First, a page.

White Plume Mountain cover  White Plume Mountain by Paul Kidd

Novel

A remorseless ranger.
A sentient hell hound pelt with a penchant for pyromania.
An irksome pixie who sells intrigue and information.
Three companions who find themselves trapped in a city filled with warring priestly factions, devious machinations, and an angry fiend. To save the city, they must find three weapons of power, which lie in the most trap-laden, monster-infested place this side of Acererak’s tomb: White Plume Mountain.

Tesla cover Tesla: Inventor of the Electrical Age by W. Bernard Carlson

Nonfiction

Plenty of biographies glamorize Tesla and his eccentricities, but until now none has carefully examined what, how, and why he invented. In this groundbreaking book, W. Bernard Carlson demystifies the legendary inventor, placing him within the cultural and technological context of his time, and focusing on his inventions themselves as well as the creation and maintenance of his celebrity. Drawing on original documents from Tesla’s private and public life, Carlson shows how he was an “idealist” inventor who sought the perfect experimental realization of a great idea or principle, and who skillfully sold his inventions to the public through mythmaking and illusion.

Angry Candy cover Angry Candy by Harlan Ellison

Short Stories

The sixteen stories collected here are spread over the farthest stretches of time and space, but even the bleakest of them is warmed by a passionate faith in the endurance of life and its ultimate possibilities.

(Includes “The Paladin of the Lost Hour,” my favorite short story ever.)

The House Next Door cover The House Next Door by Anne Rivers Siddons

Novel

Colquitt and Walter Kennedy enjoyed a life of lazy weekends, gathering with the neighbors on their quiet, manicured street and sipping drinks on their patios. But when construction of a beautiful new home begins in the empty lot next door, their easy friendship and relaxed get-togethers are marred by strange accidents and inexplicable happenings.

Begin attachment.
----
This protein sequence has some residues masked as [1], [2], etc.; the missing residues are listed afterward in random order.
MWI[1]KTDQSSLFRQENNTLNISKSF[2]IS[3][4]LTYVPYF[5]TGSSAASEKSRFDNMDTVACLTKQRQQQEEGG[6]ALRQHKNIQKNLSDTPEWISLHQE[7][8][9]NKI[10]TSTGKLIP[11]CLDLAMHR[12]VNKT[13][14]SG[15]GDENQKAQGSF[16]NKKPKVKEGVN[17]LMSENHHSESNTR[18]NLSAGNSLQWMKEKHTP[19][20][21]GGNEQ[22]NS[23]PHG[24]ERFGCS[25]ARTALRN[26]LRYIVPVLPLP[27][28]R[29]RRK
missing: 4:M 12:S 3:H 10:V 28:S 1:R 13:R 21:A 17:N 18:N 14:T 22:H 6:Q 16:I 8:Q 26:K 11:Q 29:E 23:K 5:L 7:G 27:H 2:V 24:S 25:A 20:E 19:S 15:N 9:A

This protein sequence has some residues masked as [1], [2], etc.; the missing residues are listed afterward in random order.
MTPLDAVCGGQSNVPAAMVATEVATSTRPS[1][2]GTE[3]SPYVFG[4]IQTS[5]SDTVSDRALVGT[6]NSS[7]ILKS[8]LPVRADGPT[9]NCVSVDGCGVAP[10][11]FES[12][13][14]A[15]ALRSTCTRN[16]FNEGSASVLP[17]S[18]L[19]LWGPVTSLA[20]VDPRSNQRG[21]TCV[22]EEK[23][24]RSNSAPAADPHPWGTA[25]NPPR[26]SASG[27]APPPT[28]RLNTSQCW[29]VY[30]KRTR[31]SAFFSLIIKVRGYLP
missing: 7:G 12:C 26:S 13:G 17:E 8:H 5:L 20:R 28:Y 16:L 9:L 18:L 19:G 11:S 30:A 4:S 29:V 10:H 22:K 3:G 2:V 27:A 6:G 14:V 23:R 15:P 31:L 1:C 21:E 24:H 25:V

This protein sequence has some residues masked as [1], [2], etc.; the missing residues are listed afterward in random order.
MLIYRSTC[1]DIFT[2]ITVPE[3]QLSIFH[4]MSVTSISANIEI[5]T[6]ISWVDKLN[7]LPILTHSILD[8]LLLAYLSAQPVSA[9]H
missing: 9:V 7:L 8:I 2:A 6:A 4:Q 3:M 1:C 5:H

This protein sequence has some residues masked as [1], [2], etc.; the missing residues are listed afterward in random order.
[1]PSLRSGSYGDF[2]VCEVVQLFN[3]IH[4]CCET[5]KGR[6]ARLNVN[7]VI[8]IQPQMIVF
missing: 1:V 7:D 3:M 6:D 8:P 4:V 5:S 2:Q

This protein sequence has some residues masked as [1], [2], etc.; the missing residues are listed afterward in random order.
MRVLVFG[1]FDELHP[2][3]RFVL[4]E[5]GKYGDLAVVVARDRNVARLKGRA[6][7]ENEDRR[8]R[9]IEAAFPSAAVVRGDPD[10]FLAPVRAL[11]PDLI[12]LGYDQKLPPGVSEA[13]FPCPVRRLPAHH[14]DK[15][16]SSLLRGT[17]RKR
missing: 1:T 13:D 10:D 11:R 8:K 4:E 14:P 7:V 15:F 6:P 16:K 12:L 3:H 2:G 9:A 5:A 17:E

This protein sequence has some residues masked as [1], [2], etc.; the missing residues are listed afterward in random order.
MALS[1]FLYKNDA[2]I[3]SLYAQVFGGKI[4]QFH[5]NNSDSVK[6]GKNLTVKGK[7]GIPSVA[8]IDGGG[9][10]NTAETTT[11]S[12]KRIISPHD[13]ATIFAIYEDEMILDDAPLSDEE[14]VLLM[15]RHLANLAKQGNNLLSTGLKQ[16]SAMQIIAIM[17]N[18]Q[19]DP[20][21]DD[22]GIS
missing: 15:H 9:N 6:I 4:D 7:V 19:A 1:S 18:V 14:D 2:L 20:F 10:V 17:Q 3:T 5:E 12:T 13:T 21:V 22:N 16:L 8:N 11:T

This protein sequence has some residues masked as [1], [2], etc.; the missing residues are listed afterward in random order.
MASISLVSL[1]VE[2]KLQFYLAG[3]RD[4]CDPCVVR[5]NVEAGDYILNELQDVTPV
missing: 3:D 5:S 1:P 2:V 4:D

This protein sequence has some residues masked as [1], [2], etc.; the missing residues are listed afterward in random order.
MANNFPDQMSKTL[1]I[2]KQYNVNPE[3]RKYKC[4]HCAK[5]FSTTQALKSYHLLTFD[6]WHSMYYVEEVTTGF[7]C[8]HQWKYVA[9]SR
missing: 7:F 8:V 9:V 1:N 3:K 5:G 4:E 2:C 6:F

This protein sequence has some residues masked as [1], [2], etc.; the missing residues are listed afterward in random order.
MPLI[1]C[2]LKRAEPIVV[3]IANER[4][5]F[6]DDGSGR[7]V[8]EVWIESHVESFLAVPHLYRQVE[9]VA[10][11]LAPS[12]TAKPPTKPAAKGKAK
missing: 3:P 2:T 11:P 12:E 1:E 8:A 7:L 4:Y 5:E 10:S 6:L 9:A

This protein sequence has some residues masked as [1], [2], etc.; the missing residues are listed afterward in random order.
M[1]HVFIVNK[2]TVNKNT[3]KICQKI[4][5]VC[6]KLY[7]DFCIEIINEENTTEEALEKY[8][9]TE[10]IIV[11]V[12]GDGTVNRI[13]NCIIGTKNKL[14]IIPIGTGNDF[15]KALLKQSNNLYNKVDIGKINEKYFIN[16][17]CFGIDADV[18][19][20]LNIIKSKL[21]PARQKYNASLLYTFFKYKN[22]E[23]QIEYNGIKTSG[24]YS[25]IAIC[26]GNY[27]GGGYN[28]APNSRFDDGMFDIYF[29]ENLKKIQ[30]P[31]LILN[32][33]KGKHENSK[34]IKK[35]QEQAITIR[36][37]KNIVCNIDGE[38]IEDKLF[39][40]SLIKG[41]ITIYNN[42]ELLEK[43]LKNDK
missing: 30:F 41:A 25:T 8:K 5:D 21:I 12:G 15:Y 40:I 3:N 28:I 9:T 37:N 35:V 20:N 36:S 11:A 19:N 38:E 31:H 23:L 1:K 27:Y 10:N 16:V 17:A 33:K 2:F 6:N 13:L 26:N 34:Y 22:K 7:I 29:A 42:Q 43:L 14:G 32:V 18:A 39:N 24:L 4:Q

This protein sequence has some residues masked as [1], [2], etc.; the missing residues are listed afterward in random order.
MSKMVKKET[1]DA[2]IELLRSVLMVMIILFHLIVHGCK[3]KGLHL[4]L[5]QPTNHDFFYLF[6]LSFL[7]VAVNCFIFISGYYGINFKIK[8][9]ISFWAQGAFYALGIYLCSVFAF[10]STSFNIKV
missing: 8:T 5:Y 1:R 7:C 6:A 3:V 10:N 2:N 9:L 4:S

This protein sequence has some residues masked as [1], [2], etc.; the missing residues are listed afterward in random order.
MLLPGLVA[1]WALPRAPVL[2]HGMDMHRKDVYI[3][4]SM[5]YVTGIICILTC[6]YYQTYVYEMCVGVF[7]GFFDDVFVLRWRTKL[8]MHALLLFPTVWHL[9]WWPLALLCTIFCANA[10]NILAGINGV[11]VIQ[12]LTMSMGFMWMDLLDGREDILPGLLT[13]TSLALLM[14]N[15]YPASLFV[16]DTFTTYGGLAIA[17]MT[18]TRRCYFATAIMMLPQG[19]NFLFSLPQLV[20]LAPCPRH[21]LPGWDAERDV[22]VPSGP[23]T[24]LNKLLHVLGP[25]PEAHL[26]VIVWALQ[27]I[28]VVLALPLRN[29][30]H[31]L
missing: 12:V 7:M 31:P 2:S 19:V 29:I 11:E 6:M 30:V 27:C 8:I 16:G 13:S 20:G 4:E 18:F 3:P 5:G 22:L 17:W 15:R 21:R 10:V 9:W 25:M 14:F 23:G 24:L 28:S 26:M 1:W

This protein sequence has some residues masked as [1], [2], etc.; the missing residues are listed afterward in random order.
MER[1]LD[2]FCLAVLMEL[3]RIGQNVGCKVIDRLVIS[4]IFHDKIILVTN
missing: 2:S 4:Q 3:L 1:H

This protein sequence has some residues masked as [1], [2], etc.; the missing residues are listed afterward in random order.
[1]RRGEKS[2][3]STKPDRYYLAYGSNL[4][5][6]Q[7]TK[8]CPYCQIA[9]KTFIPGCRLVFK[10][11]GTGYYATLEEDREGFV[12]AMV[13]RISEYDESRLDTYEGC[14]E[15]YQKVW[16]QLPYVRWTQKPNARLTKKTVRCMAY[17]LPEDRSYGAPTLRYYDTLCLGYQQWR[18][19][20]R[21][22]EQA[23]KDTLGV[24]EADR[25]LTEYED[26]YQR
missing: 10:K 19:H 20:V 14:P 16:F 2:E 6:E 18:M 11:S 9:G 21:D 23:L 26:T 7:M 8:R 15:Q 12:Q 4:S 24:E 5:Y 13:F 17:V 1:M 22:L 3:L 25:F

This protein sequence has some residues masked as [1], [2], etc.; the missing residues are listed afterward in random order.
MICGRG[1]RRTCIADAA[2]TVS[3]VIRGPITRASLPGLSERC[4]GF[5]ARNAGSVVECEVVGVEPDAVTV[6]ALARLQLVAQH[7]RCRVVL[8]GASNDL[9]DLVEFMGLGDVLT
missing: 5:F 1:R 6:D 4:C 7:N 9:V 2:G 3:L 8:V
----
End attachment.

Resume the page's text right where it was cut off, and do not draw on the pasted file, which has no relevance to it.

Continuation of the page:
How to Lie with Statistic cover How to Lie with Statistics by Darrell Huff

Nonfiction

Darrell Huff runs the gamut of every popularly used type of statistic, probes such things as the sample study, the tabulation method, the interview technique, or the way the results are derived from the figures, and points up the countless number of dodges which are used to fool rather than to inform.

War for the Oaks cover War for the Oaks by Emma Bull

Novel

Eddi McCandry sings rock and roll. But she’s breaking up with her boyfriend, her band just broke up, and life could hardly be worse. Then, walking home through downtown Minneapolis on a dark night, she finds herself drafted into an invisible war between the faerie folk. Now, more than her own survival is at risk—and her own preferences, musical and personal, are very much beside the point. By turns tough and lyrical, fabulous and down-to-earth, War for the Oaks is a fantasy novel that’s as much about this world as about the other one.

A few of these are out-of-the-way nonfiction books that I’m not surprised have very few ratings. Others, like War for the Oaks, I’m really surprised haven’t gotten much Goodreads love.